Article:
Hard Conversations

Hard Conversations

Justin Nearing

I failed an interview last week.

I don’t like to think of interviews as pass/fails. Most of the time having a company decide not to go forward is not a failure. It’s just misalignment.

But in this case, it was a failure, because the feedback indicated the interviewer had taken a negative impression to something I thought wholly positive.

It was an example on the skill of having hard conversations.

Looking back, perhaps I shouldn’t have used the most difficult conversation I’ve had in my career as the example.

It was a time I had taken a particularly tactless and brutish approach.

So I am SHOCKED the takeaway my interviewer received was I was tactless and brutish.

Hard Problems, Hard Conversations

The example I had given was a “wheels-about-to-come-off” moment unless we did some “cowboy shit.”

Both of those are technical terms.

That’s not so bad in itself, except we had to do this across the company.

In essence, our Technical Debt went to Collections (still writing that article).

I was on point to navigate us through. In this case, kicking and screaming.

Things became difficult when we started discussing this with the team managing the most critical service in the company.

That team did not do cowboy shit.

Furthermore, there was a steep power imbalance between our team and the team I was upsetting.

Our job was to support them, help keep their wheels turning, and it had long been our priority to drop everything to help the VIP team.

Buuut the wheels were literally about to come off. Right now.

Which meant this was also their problem. Right now.

This is the setup for a hard conversation.

An Underrated Skill, Learned the Hard Way

Hard conversations usually boil down to having to break incorrect assumptions:

  • A junior whose gung-ho about being a senior, but still struggles with the ownership of the tasks they currently have.
  • Upsetting a previously made decision/timeline/etc. because you have context previously unconsidered.
  • Some product/service not worth the amount being charged.

The list goes on, but you get the picture.

Hard conversations often boil down to assumptions inconsistent with the facts on the ground.

And as hard as that is, its harder still to have that conversation tactfully.

The conversation I was having with the VIP team was not done tactfully.

In retrospect, I don’t think there was a tactful approach.

The politics, the timelines, the incentives were all conflicting.

At the critical moment somebody needed to be the bad guy in the room, cut through the shit, and move things forward.

I’m that guy.

Crafting Narratives Is Hard

This was one of the most pivotal moments in my career, to me it’s the literal moment I “became” a Lead.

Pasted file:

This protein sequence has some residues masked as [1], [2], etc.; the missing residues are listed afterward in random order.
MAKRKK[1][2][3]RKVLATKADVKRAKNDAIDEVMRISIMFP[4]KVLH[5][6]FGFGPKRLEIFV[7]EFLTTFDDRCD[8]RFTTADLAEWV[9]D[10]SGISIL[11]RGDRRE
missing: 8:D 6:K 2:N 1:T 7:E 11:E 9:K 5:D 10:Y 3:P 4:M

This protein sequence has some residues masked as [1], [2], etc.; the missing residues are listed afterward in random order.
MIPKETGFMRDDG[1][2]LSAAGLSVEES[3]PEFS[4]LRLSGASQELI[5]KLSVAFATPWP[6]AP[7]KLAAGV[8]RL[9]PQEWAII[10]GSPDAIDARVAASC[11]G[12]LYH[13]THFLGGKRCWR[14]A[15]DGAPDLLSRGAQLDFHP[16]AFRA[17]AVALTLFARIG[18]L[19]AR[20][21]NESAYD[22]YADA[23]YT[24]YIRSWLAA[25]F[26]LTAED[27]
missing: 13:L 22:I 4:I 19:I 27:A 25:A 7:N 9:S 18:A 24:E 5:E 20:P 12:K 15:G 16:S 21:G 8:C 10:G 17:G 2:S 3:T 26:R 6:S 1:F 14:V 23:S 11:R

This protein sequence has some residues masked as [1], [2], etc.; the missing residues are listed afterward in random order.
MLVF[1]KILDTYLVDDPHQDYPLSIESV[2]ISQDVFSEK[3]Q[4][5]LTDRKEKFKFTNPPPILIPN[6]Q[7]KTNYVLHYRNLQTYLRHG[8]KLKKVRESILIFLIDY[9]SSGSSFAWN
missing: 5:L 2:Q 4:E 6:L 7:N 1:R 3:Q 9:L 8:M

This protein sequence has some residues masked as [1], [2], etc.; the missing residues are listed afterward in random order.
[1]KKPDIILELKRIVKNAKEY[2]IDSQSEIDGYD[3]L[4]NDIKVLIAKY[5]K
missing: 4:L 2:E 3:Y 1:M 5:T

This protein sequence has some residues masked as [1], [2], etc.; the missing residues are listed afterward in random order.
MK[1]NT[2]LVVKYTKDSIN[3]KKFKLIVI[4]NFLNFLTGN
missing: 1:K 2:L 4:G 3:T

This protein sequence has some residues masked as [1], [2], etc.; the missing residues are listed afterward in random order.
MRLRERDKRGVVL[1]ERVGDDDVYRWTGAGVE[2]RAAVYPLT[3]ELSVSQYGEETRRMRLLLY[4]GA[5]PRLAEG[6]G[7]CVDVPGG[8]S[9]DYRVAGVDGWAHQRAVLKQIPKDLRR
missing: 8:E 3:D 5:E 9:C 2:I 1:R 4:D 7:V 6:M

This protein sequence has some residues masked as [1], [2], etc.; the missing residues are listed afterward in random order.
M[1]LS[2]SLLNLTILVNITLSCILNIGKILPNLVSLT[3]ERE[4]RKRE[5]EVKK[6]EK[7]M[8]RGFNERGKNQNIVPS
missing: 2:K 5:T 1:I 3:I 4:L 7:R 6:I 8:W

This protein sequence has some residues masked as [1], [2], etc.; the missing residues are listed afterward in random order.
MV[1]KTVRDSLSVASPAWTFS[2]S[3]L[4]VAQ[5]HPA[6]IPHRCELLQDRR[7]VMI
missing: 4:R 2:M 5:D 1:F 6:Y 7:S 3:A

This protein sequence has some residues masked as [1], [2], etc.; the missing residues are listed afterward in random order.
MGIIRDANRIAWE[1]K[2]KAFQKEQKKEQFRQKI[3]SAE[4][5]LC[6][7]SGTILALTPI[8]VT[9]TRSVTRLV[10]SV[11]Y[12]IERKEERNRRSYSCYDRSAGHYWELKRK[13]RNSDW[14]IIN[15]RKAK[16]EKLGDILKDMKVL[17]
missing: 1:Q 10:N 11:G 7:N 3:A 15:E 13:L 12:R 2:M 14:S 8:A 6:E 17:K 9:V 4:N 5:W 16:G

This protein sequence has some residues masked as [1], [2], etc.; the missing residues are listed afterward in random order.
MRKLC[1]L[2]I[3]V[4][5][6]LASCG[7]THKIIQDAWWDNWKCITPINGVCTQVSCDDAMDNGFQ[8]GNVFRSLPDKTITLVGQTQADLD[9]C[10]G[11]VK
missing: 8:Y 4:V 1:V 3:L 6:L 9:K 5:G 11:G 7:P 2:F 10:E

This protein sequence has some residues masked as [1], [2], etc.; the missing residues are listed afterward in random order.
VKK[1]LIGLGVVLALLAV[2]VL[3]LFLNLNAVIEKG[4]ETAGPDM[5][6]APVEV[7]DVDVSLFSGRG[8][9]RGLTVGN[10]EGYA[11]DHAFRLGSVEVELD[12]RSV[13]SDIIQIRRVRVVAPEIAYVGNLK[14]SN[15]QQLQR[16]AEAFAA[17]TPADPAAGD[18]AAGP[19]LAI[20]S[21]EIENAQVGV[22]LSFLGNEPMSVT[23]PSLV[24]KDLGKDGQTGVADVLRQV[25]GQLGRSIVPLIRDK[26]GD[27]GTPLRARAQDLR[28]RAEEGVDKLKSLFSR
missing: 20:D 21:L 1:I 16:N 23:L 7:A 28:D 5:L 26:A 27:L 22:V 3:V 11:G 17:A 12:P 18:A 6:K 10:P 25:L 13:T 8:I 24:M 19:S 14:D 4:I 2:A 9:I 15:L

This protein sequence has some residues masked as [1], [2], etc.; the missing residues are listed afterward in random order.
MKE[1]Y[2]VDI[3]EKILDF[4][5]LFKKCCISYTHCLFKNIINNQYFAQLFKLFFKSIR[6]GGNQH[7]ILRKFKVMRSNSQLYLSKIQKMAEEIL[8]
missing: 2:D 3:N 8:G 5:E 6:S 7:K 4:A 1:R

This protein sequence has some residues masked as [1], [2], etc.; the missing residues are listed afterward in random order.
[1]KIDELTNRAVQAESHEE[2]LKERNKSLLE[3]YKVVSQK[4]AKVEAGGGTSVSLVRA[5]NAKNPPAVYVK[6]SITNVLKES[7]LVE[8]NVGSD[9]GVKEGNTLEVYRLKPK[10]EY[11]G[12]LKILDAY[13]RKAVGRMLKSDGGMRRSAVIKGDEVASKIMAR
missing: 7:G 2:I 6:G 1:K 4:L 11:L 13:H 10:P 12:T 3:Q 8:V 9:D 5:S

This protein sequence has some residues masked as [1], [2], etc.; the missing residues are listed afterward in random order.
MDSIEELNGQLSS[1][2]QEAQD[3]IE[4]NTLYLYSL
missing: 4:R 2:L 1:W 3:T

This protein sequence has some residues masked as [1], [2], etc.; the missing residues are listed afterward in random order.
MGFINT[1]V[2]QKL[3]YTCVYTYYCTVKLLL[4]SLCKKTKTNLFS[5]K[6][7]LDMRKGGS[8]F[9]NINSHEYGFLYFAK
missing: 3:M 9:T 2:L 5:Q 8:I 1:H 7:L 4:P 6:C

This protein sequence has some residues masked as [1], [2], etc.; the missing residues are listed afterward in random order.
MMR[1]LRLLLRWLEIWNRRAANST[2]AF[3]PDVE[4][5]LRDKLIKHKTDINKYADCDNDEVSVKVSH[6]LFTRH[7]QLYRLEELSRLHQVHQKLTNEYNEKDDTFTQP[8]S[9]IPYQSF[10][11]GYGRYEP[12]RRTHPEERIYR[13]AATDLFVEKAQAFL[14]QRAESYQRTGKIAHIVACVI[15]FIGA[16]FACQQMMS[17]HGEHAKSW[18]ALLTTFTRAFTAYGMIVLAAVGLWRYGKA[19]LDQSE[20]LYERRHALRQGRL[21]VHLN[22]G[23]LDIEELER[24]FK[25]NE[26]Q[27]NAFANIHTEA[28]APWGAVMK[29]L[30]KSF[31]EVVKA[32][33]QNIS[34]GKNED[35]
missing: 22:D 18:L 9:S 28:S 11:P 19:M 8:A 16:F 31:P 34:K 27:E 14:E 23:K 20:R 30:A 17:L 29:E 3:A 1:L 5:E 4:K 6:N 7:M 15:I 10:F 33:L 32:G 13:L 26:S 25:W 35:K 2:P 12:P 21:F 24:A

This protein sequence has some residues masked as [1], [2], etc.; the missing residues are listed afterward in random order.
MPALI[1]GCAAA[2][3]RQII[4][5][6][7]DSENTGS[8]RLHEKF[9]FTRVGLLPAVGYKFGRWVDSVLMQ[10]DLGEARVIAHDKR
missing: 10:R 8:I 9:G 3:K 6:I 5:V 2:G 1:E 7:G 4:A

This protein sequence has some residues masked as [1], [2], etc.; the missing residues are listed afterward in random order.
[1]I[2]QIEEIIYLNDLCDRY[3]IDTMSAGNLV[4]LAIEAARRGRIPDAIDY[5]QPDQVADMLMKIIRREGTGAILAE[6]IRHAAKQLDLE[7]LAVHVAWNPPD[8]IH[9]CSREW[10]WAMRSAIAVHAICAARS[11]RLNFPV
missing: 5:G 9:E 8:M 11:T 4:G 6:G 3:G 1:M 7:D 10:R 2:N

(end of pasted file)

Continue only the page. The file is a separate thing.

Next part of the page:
Being forced to stand up to someone, feeling the uncomfortable feelings that comes along with hard conversations-

It’s a requirement to being a Lead.

And yet the way I communicated this gave the complete opposite impression.

The way I framed it was that I was tactless and brutish, and more importantly that I didn’t have the introspective ability to understand that.

To an interviewer, it’s easy to extrapolate that into thinking I have a pattern of bullying behavior.

The irony is I'm introspective to a fault.

The reason this story is so important to me is because I was so uncharacteristically direct.

And honestly, the relationship between our teams drastically improved after we got through the hard part.

The wheels were replaced, with a new system allowing both teams to deploy changes safely and independently.

And it forced our teams to start communicating regularly, so feedback loops became much faster.

It’s just that it required some tough conversations to get us there.

The point is crafting effective, efficient narratives is a tough skill to master.

Aaaand I messed it up this time.

I ain’t shook about it.

I had about a minute to deliver all this in an interview setting- Interviews themselves being the iconic hard conversation.

Lessons Learned

Since then, I’ve put a lot more effort into injecting tactfulness into hard conversations. There’s a bunch of strategies here:

  • Sit the person down and lay out all the information, decide together what the right decision is.
  • Get someone who outranks the both of you and provide them all the context.

But really,

The best approach is to avoid needing hard conversations in the first place.

If a hard conversation is boiling down to bad assumptions, dispelling those assumptions early and often means many easy conversations instead of big hard ones.

It’s those load-bearing assumptions that break things.

  • Frequent feedback prevents bad assumptions.
  • Forging trusting relationships allows for critical feedback.

During that crisis, I felt I ain’t got time for that. Cracked eggs for messy omelettes was on the menu.

The whole thing was a mess, and I feel bad that I wasn’t able to craft it into a better 30-second anecdote in a interview.

But writing about it provides some catharsis, and the next interview I’ll be that much better telling this story.

Damn I’ll probably send them a link to this article.